0
$\begingroup$

2D Ising model simulation using Metropolis algorithm.

There is one thing which I don't understand. The difference in energy $\Delta E$ between initial state and new state is:

$\Delta E = 2Js\sum_rs_r$ (btw can someone confirm that pls) where J is constant, s-initial spin and sum is equal to the sum of spins of the nearest neighbours.

The new state is always accepted when $\Delta E<0$ or if $\Delta E>0$ accepted with probability $p=\exp(-\Delta E/k_bT)$.

The question is what happens when $\Delta E = 0$?

$\endgroup$
  • $\begingroup$ If you apply either of the $\Delta E < 0$ and $\Delta E > 0$ rules to the $\Delta E = 0$ case, you get the same result (accept with probability $p=1$). $\endgroup$ – Noiralef Jan 28 '17 at 11:29
0
$\begingroup$

The answer comes from the implementation. The simplest way to code this is to generalize the process of acceptance by always calculating the acceptance probability $p=\exp(-\Delta E / k_b T)$, which, all other quantities assumed constant:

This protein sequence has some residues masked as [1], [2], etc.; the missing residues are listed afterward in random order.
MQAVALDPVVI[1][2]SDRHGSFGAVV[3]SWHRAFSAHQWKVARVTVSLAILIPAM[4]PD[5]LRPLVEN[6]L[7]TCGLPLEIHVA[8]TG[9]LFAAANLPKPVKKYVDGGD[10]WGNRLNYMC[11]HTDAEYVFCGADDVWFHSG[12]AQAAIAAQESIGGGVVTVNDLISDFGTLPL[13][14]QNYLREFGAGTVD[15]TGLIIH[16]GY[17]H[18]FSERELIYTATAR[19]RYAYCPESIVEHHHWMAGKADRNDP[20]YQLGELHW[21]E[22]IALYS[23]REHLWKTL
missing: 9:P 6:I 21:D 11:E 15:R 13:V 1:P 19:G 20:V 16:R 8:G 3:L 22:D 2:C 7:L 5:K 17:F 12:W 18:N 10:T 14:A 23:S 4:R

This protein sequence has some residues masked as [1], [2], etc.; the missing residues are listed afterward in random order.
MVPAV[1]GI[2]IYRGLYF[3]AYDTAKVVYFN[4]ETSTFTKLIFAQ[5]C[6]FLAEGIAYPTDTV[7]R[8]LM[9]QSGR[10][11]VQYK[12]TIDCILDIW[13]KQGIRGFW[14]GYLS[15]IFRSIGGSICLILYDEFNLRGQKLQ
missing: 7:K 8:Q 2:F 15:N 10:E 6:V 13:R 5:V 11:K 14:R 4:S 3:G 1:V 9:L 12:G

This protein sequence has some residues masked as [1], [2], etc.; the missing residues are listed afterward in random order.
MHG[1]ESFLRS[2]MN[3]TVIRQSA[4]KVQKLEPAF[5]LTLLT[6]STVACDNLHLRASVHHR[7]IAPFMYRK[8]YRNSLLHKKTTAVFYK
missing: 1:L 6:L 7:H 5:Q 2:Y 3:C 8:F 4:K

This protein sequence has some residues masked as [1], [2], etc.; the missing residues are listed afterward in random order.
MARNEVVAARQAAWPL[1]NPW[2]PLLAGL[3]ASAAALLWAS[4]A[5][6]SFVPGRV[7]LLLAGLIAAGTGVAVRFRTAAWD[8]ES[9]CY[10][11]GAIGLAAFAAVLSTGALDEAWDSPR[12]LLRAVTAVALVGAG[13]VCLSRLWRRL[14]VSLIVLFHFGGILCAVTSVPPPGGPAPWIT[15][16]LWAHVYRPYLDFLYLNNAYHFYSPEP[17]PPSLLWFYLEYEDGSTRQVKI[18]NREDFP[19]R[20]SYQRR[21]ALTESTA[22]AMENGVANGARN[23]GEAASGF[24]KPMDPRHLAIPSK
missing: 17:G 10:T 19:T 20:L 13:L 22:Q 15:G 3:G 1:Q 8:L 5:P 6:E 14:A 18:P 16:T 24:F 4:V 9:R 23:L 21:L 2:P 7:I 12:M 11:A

• is between 0 and 1 for $\Delta E > 0$
  • is larger than 1 for $\Delta E < 0$
  • is exactly 0 for $\Delta E = 0$

Then you pick a real number between 0 and 1 at random and if it's less than $p$, accept the spin flip. And here's the kicker - since you're picking a random float, the chance of hitting precisely 1 is basically zero. So it's not something that's going to impact your simulation either way.

This, at least, is how it was implemented in the amazing MOOC "Statistical Mechanics: Algorithms and Computations" on Coursera, so I'm basing the answer on that.

Your $\Delta E$ expression looks okay, by the way.

$\endgroup$
  • $\begingroup$ For ΔE = 0 p =1 and spin flip is always accepted? $\endgroup$ – ad1v7 Jan 27 '17 at 22:05
  • $\begingroup$ Yeah, because your random number for checking acceptance of the flip is always below zero. $\endgroup$ – Perfi Jan 27 '17 at 22:07

Your Answer

By clicking “Post Your Answer”, you agree to our terms of service, privacy policy and cookie policy

Not the answer you're looking for? Browse other questions tagged or ask your own question.